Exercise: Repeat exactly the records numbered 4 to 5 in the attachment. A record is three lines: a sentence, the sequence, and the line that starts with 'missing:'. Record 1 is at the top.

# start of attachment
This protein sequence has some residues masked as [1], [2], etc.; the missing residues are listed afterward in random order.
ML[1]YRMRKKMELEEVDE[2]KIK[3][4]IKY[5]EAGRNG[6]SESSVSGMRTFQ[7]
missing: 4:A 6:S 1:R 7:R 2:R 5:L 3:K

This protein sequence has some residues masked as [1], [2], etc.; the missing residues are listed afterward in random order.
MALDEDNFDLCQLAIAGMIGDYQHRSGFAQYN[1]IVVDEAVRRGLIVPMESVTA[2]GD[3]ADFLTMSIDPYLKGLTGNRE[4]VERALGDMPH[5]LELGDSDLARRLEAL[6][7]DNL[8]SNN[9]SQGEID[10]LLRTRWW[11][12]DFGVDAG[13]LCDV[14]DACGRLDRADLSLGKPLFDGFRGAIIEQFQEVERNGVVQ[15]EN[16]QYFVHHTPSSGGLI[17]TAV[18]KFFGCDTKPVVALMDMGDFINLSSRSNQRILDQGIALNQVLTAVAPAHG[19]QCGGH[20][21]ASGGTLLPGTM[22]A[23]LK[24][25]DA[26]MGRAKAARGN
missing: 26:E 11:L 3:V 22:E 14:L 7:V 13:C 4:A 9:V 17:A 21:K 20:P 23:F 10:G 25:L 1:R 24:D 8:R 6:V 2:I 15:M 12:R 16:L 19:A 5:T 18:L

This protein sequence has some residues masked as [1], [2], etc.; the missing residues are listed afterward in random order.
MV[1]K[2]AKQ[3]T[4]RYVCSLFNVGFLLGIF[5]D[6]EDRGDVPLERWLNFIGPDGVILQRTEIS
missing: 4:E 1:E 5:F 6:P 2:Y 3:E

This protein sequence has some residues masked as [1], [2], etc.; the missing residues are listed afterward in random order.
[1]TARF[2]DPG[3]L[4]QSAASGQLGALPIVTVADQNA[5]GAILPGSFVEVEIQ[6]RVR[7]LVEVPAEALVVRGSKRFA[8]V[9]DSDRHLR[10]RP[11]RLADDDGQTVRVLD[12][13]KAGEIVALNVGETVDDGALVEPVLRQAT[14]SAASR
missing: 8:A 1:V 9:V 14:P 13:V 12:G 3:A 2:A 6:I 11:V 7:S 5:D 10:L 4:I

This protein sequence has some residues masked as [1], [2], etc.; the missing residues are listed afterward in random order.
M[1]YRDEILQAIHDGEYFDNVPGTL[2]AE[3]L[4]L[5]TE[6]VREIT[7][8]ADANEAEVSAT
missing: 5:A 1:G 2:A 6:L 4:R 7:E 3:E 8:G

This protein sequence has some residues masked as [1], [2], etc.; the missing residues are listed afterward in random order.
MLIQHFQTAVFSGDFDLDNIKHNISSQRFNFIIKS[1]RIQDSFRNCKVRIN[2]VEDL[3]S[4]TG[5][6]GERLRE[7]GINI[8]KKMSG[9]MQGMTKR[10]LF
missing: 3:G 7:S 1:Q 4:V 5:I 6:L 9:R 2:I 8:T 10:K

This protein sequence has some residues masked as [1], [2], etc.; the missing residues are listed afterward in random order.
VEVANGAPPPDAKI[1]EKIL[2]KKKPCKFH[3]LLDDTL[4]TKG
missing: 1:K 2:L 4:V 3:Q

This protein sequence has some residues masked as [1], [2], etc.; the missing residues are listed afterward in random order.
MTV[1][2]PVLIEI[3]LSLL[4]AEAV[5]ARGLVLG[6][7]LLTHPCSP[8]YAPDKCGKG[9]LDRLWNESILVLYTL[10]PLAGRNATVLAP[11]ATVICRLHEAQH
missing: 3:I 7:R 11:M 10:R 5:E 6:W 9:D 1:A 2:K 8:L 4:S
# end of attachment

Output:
This protein sequence has some residues masked as [1], [2], etc.; the missing residues are listed afterward in random order.
[1]TARF[2]DPG[3]L[4]QSAASGQLGALPIVTVADQNA[5]GAILPGSFVEVEIQ[6]RVR[7]LVEVPAEALVVRGSKRFA[8]V[9]DSDRHLR[10]RP[11]RLADDDGQTVRVLD[12][13]KAGEIVALNVGETVDDGALVEPVLRQAT[14]SAASR
missing: 8:A 1:V 9:V 14:P 13:V 12:G 3:A 2:A 6:I 11:V 7:S 5:D 10:L 4:I

This protein sequence has some residues masked as [1], [2], etc.; the missing residues are listed afterward in random order.
M[1]YRDEILQAIHDGEYFDNVPGTL[2]AE[3]L[4]L[5]TE[6]VREIT[7][8]ADANEAEVSAT
missing: 5:A 1:G 2:A 6:L 4:R 7:E 3:E 8:G